Tuvalu said on Tuesday it plans to build a digital version of itself, replicating islands and landmarks and preserving its history and culture as rising sea levels threaten to submerge the tiny Pacific island nation.
Tuvalu's Foreign Minister Simon Kofe told the COP27 climate summit it was time to look at alternative solutions for his country's survival and this included Tuvalu becoming the first digitised nation in the metaverse - an online realm that uses augmented and virtual reality (VR) to help users interact.
"Our land, our ocean, our culture are the most precious assets of our people and to keep them safe from harm, no matter what happens in the physical world, we will move them to the cloud," he said in the video that sees him standing on a digital replica of an islet threatened by rising sea levels.
Kofe grabbed global attention at last year’s COP26 when he addressed the conference standing knee-deep in the sea to illustrate how Tuvalu is on the front line of climate change.
Tuvalu was having to act because countries globally were not doing enough to prevent climate change, he said.
Tuvalu will be the first country to replicate itself in the metaverse but follows both the city of Seoul and the island nation of Barbados which last year said they would enter the metaverse to provide administrative and consular services, respectively.
"The idea is to continue to function as a state and beyond that to preserve our culture, our knowledge, our history in a digital space," Kofe said ahead of the announcement.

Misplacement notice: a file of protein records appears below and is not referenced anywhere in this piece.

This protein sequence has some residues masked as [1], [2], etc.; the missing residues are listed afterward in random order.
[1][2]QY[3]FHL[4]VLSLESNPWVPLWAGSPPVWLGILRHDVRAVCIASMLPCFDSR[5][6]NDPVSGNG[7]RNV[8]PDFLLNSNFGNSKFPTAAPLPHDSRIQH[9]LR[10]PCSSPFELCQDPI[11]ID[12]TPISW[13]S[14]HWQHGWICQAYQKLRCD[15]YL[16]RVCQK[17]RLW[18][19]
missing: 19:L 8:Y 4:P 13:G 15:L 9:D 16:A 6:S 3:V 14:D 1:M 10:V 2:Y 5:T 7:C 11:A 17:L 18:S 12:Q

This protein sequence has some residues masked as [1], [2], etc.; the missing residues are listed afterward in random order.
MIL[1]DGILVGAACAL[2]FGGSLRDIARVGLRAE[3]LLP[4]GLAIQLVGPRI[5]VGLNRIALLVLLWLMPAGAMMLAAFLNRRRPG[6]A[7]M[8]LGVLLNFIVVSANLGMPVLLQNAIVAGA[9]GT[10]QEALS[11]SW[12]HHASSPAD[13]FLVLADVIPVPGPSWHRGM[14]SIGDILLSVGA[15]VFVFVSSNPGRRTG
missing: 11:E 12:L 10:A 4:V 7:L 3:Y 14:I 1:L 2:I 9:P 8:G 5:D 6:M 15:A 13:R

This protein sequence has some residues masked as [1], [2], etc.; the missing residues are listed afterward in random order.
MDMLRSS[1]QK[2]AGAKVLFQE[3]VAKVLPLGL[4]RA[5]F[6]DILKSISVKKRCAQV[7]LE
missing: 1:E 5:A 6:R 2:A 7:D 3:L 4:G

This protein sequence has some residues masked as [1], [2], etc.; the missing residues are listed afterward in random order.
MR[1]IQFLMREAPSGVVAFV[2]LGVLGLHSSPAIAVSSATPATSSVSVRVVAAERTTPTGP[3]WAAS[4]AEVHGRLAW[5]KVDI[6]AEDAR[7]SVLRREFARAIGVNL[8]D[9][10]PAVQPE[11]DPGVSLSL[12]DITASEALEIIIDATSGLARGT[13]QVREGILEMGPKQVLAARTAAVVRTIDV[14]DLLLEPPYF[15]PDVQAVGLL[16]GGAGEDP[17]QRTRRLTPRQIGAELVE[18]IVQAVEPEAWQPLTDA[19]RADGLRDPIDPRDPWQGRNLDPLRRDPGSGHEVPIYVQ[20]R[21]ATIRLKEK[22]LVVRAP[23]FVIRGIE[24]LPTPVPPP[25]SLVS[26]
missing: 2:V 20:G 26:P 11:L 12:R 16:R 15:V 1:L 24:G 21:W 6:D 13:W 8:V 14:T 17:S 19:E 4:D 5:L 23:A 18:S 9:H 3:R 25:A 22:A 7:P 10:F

Tuvalu, a group of nine islands and 12,000 people halfway between Australia and Hawaii, has long been a cause celebre for the risks of climate change and rising sea levels.
Up to 40% of the capital district is underwater at high tide, and the entire country is forecast to be under water by the end of the century.
Kofe said he hoped the creation of a digital nation would allow Tuvalu to continue to function as a state even if it becomes completely submerged.
This is important as the government begins efforts to ensure that Tuvalu continues to be recognised internationally as a state and its maritime boundaries – and the resources within those waters – are maintained even if the islands are submerged.
Kofe said seven governments have agreed to continual recognition but there were challenges if Tuvalu goes under as it is a new area of international law.